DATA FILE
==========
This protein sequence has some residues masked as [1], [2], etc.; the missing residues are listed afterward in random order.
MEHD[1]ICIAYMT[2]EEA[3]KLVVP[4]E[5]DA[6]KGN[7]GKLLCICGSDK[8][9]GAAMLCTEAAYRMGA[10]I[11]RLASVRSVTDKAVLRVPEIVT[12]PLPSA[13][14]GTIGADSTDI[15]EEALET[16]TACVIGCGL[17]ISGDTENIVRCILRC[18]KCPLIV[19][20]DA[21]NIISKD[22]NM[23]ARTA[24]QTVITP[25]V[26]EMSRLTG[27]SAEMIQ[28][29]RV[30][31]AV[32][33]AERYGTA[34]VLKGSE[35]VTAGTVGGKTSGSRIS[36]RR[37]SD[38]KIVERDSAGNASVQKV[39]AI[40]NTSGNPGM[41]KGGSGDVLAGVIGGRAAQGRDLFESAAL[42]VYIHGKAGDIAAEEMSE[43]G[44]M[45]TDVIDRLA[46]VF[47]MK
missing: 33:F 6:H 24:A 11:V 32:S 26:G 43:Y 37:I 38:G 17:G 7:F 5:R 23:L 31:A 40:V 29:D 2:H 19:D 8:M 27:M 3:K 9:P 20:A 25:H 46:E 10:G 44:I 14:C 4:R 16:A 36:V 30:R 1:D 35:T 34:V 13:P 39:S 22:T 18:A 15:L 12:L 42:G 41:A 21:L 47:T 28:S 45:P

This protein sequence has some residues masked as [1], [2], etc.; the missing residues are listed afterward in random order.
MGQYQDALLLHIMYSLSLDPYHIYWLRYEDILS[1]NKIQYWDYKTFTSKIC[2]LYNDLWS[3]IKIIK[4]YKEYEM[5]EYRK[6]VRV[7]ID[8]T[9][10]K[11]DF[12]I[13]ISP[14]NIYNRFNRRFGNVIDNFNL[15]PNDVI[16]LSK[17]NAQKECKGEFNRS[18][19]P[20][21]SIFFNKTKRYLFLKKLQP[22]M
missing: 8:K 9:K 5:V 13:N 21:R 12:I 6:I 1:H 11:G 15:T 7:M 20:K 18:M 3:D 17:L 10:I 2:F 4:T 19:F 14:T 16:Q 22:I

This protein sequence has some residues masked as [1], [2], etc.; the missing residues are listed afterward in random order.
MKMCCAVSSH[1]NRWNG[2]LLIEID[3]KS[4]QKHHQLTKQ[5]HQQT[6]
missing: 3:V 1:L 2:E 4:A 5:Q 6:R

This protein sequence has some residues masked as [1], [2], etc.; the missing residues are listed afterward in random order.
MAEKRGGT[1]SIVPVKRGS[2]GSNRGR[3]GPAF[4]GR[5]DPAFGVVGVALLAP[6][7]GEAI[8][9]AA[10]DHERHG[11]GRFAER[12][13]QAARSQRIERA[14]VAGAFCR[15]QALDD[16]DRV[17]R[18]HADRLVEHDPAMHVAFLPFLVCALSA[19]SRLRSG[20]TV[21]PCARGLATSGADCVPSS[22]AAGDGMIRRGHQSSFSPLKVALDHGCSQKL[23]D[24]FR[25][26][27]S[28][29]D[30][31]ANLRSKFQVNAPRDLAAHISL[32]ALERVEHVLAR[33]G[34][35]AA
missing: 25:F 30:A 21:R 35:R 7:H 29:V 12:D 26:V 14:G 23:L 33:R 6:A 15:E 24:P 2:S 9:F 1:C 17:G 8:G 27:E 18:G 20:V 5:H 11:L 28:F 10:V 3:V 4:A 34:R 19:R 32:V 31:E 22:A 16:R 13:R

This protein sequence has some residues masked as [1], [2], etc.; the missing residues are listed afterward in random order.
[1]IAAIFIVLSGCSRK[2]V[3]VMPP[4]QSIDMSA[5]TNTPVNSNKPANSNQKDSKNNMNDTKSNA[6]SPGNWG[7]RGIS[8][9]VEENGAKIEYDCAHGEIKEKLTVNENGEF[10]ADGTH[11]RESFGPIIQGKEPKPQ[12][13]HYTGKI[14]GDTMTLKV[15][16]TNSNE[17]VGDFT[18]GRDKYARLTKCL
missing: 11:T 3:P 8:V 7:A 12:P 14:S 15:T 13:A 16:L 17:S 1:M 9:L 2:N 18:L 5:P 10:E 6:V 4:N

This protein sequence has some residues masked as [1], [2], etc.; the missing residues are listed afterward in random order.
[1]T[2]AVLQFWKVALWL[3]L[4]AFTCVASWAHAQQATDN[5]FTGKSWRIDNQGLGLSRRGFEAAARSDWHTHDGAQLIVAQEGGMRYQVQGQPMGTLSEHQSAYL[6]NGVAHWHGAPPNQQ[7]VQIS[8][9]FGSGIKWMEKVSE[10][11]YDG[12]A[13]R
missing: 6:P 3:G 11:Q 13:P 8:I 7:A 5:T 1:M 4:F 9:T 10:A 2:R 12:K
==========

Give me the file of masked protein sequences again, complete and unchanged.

This protein sequence has some residues masked as [1], [2], etc.; the missing residues are listed afterward in random order.
MEHD[1]ICIAYMT[2]EEA[3]KLVVP[4]E[5]DA[6]KGN[7]GKLLCICGSDK[8][9]GAAMLCTEAAYRMGA[10]I[11]RLASVRSVTDKAVLRVPEIVT[12]PLPSA[13][14]GTIGADSTDI[15]EEALET[16]TACVIGCGL[17]ISGDTENIVRCILRC[18]KCPLIV[19][20]DA[21]NIISKD[22]NM[23]ARTA[24]QTVITP[25]V[26]EMSRLTG[27]SAEMIQ[28][29]RV[30][31]AV[32][33]AERYGTA[34]VLKGSE[35]VTAGTVGGKTSGSRIS[36]RR[37]SD[38]KIVERDSAGNASVQKV[39]AI[40]NTSGNPGM[41]KGGSGDVLAGVIGGRAAQGRDLFESAAL[42]VYIHGKAGDIAAEEMSE[43]G[44]M[45]TDVIDRLA[46]VF[47]MK
missing: 33:F 6:H 24:A 11:V 32:S 26:G 43:Y 37:I 38:G 17:G 7:F 5:R 23:L 31:A 40:V 29:D 2:H 19:D 8:M 27:M 3:K 9:P 20:A 25:H 46:E 10:G 44:I 14:C 4:R 16:A 36:V 30:R 1:D 35:T 34:V 13:P 39:S 22:T 18:A 15:L 12:L 42:G 41:A 21:L 47:T 28:S 45:P

This protein sequence has some residues masked as [1], [2], etc.; the missing residues are listed afterward in random order.
MGQYQDALLLHIMYSLSLDPYHIYWLRYEDILS[1]NKIQYWDYKTFTSKIC[2]LYNDLWS[3]IKIIK[4]YKEYEM[5]EYRK[6]VRV[7]ID[8]T[9][10]K[11]DF[12]I[13]ISP[14]NIYNRFNRRFGNVIDNFNL[15]PNDVI[16]LSK[17]NAQKECKGEFNRS[18][19]P[20][21]SIFFNKTKRYLFLKKLQP[22]M
missing: 8:K 9:K 5:V 13:N 21:R 12:I 6:I 1:H 11:G 15:T 7:M 20:K 18:M 3:D 17:L 10:I 2:F 4:T 19:F 14:T 16:Q 22:I

This protein sequence has some residues masked as [1], [2], etc.; the missing residues are listed afterward in random order.
MKMCCAVSSH[1]NRWNG[2]LLIEID[3]KS[4]QKHHQLTKQ[5]HQQT[6]
missing: 3:V 1:L 2:E 4:A 5:Q 6:R

This protein sequence has some residues masked as [1], [2], etc.; the missing residues are listed afterward in random order.
MAEKRGGT[1]SIVPVKRGS[2]GSNRGR[3]GPAF[4]GR[5]DPAFGVVGVALLAP[6][7]GEAI[8][9]AA[10]DHERHG[11]GRFAER[12][13]QAARSQRIERA[14]VAGAFCR[15]QALDD[16]DRV[17]R[18]HADRLVEHDPAMHVAFLPFLVCALSA[19]SRLRSG[20]TV[21]PCARGLATSGADCVPSS[22]AAGDGMIRRGHQSSFSPLKVALDHGCSQKL[23]D[24]FR[25][26][27]S[28][29]D[30][31]ANLRSKFQVNAPRDLAAHISL[32]ALERVEHVLAR[33]G[34][35]AA
missing: 25:F 30:A 21:R 35:R 7:H 29:V 12:D 26:V 14:G 23:L 33:R 6:A 15:E 24:P 2:S 9:F 1:C 17:G 8:G 27:E 18:G 20:V 5:H 11:L 28:F 10:V 3:V 4:A 34:R 19:R 32:V 31:E 22:A 16:R 13:R

This protein sequence has some residues masked as [1], [2], etc.; the missing residues are listed afterward in random order.
[1]IAAIFIVLSGCSRK[2]V[3]VMPP[4]QSIDMSA[5]TNTPVNSNKPANSNQKDSKNNMNDTKSNA[6]SPGNWG[7]RGIS[8][9]VEENGAKIEYDCAHGEIKEKLTVNENGEF[10]ADGTH[11]RESFGPIIQGKEPKPQ[12][13]HYTGKI[14]GDTMTLKV[15][16]TNSNE[17]VGDFT[18]GRDKYARLTKCL
missing: 11:T 3:P 8:V 7:A 12:P 14:S 15:T 13:A 16:L 17:S 1:M 9:L 2:N 18:L 5:P 10:E 6:V 4:N

This protein sequence has some residues masked as [1], [2], etc.; the missing residues are listed afterward in random order.
[1]T[2]AVLQFWKVALWL[3]L[4]AFTCVASWAHAQQATDN[5]FTGKSWRIDNQGLGLSRRGFEAAARSDWHTHDGAQLIVAQEGGMRYQVQGQPMGTLSEHQSAYL[6]NGVAHWHGAPPNQQ[7]VQIS[8][9]FGSGIKWMEKVSE[10][11]YDG[12]A[13]R
missing: 6:P 3:G 11:Q 13:P 8:I 7:A 5:T 1:M 4:F 9:T 10:A 2:R 12:K